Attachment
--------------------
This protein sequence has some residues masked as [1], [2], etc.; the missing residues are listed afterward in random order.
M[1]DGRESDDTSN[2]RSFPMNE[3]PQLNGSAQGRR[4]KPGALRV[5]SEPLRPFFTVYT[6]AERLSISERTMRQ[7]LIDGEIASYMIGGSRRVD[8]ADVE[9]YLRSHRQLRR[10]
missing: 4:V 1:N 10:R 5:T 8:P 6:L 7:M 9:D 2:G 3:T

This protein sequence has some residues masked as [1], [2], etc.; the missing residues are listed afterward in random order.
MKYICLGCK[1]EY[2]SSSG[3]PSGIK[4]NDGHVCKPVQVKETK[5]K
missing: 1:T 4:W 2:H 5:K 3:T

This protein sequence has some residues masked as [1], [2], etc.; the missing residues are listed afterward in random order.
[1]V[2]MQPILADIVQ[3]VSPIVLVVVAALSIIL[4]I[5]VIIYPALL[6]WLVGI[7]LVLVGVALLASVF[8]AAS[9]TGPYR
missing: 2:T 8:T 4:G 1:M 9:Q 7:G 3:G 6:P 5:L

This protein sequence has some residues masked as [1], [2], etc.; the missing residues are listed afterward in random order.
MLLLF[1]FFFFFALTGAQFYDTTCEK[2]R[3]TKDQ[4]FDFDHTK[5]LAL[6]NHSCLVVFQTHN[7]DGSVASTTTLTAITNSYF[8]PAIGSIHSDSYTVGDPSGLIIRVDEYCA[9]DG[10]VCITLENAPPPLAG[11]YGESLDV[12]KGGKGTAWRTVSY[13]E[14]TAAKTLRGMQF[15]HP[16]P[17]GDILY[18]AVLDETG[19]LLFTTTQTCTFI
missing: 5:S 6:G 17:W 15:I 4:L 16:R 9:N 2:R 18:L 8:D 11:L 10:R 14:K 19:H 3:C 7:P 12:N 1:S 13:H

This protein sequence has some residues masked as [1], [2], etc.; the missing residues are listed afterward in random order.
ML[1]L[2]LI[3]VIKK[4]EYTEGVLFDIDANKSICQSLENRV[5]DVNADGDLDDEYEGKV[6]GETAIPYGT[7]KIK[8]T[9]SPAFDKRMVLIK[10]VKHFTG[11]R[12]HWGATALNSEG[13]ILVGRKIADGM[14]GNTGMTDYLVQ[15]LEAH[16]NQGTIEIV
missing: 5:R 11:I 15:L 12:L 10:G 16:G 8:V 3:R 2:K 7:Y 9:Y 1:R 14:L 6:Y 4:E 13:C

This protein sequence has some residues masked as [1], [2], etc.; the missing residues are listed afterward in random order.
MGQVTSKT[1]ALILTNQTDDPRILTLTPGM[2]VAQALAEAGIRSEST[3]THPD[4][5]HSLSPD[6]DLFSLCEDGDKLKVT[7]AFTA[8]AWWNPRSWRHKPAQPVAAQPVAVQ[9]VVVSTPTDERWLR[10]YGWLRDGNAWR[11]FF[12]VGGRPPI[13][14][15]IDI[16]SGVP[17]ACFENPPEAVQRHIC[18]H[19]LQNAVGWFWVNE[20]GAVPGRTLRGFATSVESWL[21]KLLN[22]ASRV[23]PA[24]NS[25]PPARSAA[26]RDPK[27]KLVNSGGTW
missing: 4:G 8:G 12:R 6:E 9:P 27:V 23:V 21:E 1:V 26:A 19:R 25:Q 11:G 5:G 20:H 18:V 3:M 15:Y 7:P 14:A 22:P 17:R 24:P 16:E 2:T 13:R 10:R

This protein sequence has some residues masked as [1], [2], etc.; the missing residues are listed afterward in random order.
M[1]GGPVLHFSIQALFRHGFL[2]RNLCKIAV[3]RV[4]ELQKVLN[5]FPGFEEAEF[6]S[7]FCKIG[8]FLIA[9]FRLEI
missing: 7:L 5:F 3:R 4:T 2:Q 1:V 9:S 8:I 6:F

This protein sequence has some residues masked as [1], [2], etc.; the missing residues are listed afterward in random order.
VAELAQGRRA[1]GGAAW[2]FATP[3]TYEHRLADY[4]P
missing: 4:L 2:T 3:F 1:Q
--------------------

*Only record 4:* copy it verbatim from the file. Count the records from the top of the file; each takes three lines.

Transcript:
This protein sequence has some residues masked as [1], [2], etc.; the missing residues are listed afterward in random order.
MLLLF[1]FFFFFALTGAQFYDTTCEK[2]R[3]TKDQ[4]FDFDHTK[5]LAL[6]NHSCLVVFQTHN[7]DGSVASTTTLTAITNSYF[8]PAIGSIHSDSYTVGDPSGLIIRVDEYCA[9]DG[10]VCITLENAPPPLAG[11]YGESLDV[12]KGGKGTAWRTVSY[13]E[14]TAAKTLRGMQF[15]HP[16]P[17]GDILY[18]AVLDETG[19]LLFTTTQTCTFI
missing: 5:S 6:G 17:W 15:I 4:L 16:R 9:N 2:R 18:L 8:D 11:L 10:R 14:K 19:H 3:C 7:P 12:N 1:S 13:H